The Lossy Pedal!
We made a pedal with Chase Bliss! You can get one here.
It was an uncharacteristically gray April day here in Southern California when the team from Chase Bliss parked under the orange tree in front of my house. The weather felt quite cold to me, but as they piled out of their rented van, I could tell they weren’t all that bundled up and didn’t mind the overcast sky and light chill.
We crowded around an orange table in a three-sided courtyard and began a little small talk. I asked if they enjoyed their retreat in Joshua Tree (they had), and Devin asked if the weather was nice out there (it was). But Chase Bliss asked a bigger question: what kind of pedal could we make together?
We’d been talking about a collaboration for over a year at that point, but no single idea had yet stuck to the wall. Then, in the courtyard at the orange table, someone said:
“What if we kept it simple — what if Lossy was a pedal?”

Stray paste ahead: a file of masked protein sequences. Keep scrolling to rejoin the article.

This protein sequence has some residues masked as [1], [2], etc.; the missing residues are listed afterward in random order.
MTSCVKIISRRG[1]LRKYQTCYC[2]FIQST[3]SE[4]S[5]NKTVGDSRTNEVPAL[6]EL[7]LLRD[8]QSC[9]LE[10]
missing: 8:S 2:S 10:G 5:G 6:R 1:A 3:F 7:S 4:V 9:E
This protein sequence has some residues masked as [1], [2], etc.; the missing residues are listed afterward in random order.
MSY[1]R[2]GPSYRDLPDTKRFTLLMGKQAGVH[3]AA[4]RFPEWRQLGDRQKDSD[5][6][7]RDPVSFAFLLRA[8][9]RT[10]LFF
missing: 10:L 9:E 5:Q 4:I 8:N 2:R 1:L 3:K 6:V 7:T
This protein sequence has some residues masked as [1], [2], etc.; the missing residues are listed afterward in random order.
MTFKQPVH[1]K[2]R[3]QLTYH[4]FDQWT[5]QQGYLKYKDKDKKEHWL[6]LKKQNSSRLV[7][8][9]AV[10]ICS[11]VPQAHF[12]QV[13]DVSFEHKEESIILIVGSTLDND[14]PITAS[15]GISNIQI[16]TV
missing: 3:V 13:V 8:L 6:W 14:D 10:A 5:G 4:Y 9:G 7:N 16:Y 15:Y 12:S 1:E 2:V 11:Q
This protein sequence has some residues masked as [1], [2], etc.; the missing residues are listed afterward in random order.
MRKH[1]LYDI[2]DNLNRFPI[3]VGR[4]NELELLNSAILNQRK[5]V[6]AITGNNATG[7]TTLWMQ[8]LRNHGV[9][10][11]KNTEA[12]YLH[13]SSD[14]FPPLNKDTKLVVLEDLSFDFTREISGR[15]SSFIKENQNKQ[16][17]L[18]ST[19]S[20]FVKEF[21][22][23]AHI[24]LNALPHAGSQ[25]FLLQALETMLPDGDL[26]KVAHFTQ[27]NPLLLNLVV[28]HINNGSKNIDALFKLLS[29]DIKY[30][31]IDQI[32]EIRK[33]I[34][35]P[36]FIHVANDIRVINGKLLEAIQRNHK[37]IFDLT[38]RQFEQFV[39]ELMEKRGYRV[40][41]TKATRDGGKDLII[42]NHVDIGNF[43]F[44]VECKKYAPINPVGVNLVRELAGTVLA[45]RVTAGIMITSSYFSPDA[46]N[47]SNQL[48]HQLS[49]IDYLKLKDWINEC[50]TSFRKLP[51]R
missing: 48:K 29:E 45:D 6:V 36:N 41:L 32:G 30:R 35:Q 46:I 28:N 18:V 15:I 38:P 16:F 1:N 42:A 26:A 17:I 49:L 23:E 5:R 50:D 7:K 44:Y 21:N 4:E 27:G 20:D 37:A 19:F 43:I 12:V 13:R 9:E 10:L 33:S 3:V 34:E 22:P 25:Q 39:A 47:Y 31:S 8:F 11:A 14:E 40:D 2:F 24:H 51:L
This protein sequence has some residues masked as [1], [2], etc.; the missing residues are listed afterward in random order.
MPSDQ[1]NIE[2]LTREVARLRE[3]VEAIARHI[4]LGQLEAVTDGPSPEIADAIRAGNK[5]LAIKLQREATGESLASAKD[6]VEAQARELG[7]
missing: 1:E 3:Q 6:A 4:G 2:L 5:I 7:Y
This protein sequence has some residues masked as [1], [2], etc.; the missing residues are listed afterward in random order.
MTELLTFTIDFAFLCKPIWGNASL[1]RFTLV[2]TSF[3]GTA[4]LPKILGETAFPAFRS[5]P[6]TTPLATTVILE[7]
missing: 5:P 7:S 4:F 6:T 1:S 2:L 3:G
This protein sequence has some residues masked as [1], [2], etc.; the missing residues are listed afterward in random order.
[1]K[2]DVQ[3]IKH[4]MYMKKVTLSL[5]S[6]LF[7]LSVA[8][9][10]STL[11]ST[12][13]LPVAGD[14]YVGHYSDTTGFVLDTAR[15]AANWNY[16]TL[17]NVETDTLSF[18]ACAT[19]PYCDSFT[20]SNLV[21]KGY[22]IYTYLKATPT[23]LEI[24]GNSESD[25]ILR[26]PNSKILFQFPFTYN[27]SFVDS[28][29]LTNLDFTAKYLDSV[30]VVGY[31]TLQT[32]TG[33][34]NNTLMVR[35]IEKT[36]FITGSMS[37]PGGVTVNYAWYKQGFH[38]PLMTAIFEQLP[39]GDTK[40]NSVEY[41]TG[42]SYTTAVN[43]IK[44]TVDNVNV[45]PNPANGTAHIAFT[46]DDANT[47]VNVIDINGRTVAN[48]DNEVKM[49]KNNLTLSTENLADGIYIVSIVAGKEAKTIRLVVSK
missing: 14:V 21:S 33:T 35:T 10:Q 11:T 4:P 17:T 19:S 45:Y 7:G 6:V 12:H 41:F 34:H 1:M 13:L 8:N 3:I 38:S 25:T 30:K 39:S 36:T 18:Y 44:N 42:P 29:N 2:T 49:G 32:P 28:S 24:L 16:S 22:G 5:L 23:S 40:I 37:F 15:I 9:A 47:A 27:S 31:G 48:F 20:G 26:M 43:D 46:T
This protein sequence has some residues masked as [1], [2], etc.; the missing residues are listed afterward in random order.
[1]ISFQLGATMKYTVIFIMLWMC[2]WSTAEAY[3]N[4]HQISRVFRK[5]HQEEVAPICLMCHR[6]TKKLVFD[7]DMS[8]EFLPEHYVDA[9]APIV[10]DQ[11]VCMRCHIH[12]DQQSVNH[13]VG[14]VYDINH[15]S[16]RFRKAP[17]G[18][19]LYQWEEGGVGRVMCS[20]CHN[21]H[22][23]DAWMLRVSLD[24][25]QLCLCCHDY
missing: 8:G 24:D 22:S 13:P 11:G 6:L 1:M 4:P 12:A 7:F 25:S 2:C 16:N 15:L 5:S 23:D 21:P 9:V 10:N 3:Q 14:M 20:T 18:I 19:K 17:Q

I can’t quite remember who said it. Certainly someone from Chase Bliss; most likely the man they call Knobs.
Or did Devin say it? I should’ve worn another layer that day. The cold has fogged my memory.
Whoever it was, that simplicity struck the group and took hold of the conversation: a guitar pedal that emulated the sound of low-quality mp3 files? Could the company with the digital brain and the analog heart commit themselves to something so… natively digital?
I asked them as much, to which they paused. All eyes turned to Knobs, but then his eyes turned to Joel, their leader.
“Oh absolutely!,” said Joel.
And just like that: we were making a pedal together!
Which is exactly what we’ve done.
Just eight months after that fateful meeting at an orange table under gray skies, Chase Bliss and Goodhertz have made a pink pedal: Lossy.
If you’ve read this far, we know you’ll love the pedal, so go get one before they’re gone!
We want to send a gigantic thank-you to everyone at Chase Bliss for making this happen, and for being so enthusiastic about putting our DSP into such an amazing — and beautiful — little piece of hardware.
Personally, I’d also like to thank Devin and Jasper, who’ve been working on getting our DSP into hardware since all the way back in 2018. It’s been a long road (which Covid turned into an odyssey), but it’s all been worth it.
What an absolute joy it is to plug a guitar into a pedal and hear the underwater garbles of Lossy come to life on a quarter-inch out.